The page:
March 25 is like many other Orthodox feasts, where the spiritual and historical, ecclesiastical and civic aspects of Orthodox life meet in symphony. We celebrate freedom from the tyranny of sin, brought about by the Incarnation of our Lord, and freedom from the tyranny of Muslim oppression, brought about by a revolution blessed and maintained by the Orthodox Church.
This is nothing new. We have many such feasts. The Akathist Hymn itself was created to celebrate the Empire's defeat of the Avars in the 7th century. That's an entire category of liturgical worship, and a good number of feasts, that have their origin in a "secular" independence story (although there is no such thing as "secular" in the Byzantine mind). There are other such events in the ecclesiastical calendar, ranging from battles, to earthquakes, to fires. We commemorate the losses and celebrate the victories.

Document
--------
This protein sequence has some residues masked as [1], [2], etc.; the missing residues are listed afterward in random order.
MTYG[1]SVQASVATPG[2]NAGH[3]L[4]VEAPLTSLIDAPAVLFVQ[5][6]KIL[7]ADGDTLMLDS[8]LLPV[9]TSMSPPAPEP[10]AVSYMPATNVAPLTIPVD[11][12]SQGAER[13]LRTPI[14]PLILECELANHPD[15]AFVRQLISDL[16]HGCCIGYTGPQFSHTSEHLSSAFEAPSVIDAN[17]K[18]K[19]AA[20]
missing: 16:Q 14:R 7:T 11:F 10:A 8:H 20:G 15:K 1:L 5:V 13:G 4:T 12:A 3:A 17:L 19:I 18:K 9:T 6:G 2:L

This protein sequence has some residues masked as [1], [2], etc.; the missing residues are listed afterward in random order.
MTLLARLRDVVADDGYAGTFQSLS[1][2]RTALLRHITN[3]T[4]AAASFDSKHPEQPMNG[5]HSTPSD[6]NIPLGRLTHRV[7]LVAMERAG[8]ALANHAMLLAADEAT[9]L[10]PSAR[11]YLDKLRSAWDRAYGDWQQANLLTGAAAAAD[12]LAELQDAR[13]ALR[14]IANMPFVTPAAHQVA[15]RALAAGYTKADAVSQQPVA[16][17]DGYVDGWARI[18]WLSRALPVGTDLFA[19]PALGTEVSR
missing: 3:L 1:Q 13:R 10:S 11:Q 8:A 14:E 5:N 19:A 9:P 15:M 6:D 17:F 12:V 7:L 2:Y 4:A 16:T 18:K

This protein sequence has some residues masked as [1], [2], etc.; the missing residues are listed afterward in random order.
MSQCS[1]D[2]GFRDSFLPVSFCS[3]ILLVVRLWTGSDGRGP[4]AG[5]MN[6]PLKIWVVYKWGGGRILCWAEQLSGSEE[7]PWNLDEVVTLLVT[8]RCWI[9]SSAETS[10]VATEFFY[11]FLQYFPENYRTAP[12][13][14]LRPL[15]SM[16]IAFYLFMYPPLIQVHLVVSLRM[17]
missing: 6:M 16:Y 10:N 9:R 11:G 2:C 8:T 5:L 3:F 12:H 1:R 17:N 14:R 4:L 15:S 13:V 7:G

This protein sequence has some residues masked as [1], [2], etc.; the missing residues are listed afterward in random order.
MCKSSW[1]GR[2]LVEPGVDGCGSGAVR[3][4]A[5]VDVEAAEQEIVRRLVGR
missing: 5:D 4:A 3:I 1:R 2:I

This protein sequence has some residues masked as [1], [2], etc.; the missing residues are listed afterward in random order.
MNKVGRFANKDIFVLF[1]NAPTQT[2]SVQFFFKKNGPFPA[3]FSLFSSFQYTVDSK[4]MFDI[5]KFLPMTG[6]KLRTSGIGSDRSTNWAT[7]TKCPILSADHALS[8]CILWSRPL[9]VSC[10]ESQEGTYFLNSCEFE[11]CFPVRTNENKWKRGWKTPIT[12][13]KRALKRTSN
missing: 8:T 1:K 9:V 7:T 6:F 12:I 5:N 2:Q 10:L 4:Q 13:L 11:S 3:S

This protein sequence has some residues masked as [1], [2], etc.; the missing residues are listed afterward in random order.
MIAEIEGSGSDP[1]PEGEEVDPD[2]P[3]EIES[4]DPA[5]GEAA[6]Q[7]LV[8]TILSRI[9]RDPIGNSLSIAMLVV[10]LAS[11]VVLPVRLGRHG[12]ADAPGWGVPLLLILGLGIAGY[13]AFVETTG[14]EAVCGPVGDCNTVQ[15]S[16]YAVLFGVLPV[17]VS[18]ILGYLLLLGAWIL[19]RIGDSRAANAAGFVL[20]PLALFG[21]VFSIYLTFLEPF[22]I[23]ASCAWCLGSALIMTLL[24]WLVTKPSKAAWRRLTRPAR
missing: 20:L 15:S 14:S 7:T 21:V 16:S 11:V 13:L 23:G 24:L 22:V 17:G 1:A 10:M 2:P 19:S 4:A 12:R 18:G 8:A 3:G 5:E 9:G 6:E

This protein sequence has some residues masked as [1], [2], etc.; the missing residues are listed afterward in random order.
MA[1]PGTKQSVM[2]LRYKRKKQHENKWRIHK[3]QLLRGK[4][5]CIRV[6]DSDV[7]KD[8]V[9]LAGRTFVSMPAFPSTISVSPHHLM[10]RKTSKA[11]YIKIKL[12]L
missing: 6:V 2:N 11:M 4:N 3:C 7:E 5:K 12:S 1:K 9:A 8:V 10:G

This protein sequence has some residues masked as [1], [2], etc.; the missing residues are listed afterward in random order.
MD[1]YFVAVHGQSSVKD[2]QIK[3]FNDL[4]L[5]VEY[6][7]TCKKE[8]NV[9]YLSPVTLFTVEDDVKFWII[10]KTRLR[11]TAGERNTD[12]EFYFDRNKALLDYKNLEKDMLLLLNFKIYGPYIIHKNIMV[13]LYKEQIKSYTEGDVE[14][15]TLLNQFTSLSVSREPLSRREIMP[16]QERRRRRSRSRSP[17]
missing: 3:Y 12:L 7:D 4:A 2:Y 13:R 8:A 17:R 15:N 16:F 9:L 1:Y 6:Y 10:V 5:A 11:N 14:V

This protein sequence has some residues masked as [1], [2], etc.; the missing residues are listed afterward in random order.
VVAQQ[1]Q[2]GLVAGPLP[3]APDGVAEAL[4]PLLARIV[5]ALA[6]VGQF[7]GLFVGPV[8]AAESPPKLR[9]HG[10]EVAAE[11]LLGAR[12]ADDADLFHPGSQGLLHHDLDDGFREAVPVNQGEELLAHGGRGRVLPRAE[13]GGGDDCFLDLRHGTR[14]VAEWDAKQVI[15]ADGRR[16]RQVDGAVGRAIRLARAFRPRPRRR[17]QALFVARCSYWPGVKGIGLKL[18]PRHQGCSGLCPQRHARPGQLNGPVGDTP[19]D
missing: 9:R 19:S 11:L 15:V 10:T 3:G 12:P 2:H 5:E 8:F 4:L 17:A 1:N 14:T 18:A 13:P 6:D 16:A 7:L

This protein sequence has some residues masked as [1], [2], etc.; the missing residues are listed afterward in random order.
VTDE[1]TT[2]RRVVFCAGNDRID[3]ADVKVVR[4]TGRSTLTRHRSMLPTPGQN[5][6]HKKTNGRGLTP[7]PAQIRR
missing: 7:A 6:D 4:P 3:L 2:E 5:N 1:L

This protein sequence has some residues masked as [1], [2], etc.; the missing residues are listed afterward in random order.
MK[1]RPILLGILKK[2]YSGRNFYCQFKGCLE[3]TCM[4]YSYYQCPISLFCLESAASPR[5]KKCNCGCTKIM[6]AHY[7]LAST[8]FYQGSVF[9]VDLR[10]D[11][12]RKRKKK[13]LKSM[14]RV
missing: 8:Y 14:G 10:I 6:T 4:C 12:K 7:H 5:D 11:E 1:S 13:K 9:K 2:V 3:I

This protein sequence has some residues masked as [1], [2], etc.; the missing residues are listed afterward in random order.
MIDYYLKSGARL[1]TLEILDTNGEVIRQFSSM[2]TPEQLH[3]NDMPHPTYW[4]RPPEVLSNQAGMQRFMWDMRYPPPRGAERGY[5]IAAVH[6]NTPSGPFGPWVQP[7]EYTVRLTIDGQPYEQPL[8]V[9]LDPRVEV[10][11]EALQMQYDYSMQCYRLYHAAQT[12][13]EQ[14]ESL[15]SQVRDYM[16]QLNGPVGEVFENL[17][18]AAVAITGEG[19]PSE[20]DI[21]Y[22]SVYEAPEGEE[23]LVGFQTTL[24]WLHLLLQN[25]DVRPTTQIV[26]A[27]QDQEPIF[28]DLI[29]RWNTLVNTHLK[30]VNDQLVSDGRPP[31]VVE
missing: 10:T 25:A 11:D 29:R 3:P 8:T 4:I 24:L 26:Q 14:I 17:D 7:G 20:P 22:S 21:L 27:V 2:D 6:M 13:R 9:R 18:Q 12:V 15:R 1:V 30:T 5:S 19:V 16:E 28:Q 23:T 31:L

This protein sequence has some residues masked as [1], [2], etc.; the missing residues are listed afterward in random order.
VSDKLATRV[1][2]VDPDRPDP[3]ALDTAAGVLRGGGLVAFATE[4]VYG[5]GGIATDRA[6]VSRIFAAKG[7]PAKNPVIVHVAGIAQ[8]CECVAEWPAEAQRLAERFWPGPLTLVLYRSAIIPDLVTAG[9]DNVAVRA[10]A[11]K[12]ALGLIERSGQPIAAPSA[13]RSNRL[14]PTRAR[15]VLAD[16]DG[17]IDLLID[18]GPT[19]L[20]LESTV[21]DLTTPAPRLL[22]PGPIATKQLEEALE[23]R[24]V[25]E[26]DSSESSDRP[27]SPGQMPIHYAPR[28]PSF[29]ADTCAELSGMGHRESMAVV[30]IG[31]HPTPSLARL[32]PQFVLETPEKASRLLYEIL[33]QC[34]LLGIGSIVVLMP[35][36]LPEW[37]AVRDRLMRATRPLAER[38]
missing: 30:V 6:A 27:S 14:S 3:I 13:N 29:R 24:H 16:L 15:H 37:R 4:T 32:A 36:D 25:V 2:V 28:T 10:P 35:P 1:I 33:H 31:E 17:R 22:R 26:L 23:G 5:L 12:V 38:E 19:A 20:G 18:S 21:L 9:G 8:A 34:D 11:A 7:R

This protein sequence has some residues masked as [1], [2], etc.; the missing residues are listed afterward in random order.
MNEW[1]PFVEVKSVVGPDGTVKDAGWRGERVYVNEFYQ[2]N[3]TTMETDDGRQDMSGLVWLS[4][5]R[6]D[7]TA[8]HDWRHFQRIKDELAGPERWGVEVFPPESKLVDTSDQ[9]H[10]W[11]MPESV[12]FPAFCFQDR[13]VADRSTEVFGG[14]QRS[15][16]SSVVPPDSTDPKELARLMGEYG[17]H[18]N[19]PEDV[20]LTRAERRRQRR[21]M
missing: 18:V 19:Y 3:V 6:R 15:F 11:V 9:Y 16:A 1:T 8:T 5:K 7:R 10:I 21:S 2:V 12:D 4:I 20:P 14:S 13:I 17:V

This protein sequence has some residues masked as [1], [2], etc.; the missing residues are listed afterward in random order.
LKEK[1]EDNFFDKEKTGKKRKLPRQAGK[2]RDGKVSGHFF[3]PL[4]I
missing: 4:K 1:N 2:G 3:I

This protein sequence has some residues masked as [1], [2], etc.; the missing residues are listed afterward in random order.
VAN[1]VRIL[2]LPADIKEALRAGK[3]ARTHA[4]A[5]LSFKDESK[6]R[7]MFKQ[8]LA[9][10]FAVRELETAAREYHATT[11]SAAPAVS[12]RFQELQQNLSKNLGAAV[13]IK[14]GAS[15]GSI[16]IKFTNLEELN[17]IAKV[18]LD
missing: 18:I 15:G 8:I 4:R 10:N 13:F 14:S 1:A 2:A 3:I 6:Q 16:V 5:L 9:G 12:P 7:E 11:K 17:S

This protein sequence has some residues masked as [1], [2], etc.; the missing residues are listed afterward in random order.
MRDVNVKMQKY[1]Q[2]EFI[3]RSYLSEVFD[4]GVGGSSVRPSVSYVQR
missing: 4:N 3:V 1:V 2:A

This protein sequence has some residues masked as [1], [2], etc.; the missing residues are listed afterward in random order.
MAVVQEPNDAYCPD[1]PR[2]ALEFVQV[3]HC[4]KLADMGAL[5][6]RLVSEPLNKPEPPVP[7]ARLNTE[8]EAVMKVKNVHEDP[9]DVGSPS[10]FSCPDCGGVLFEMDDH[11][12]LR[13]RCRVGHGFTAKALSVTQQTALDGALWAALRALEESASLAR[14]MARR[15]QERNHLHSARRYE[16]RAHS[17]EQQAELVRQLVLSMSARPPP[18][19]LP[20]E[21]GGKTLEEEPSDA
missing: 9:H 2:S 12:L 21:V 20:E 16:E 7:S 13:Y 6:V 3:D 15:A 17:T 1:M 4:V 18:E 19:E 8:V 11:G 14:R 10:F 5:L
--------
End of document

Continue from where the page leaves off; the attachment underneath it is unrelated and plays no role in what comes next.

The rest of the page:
Such is also true in the other Orthodox churches. There are too many to name, but the biggest include the Battle of Kosovo (producing St Lazar the Great Martyr of Kosovo) and Stephen the Great in Romania (Ștefan cel Mare și Sfânt).
Theologically, this presumes a firm belief in God's providence. History, culture, civil society, etc. are not separate from the Church, since Christ is King of all. That's a very different way of thinking than the liberal, French-inspired point of view prevalent in the American popular psyche, so it takes some time and experience to understand.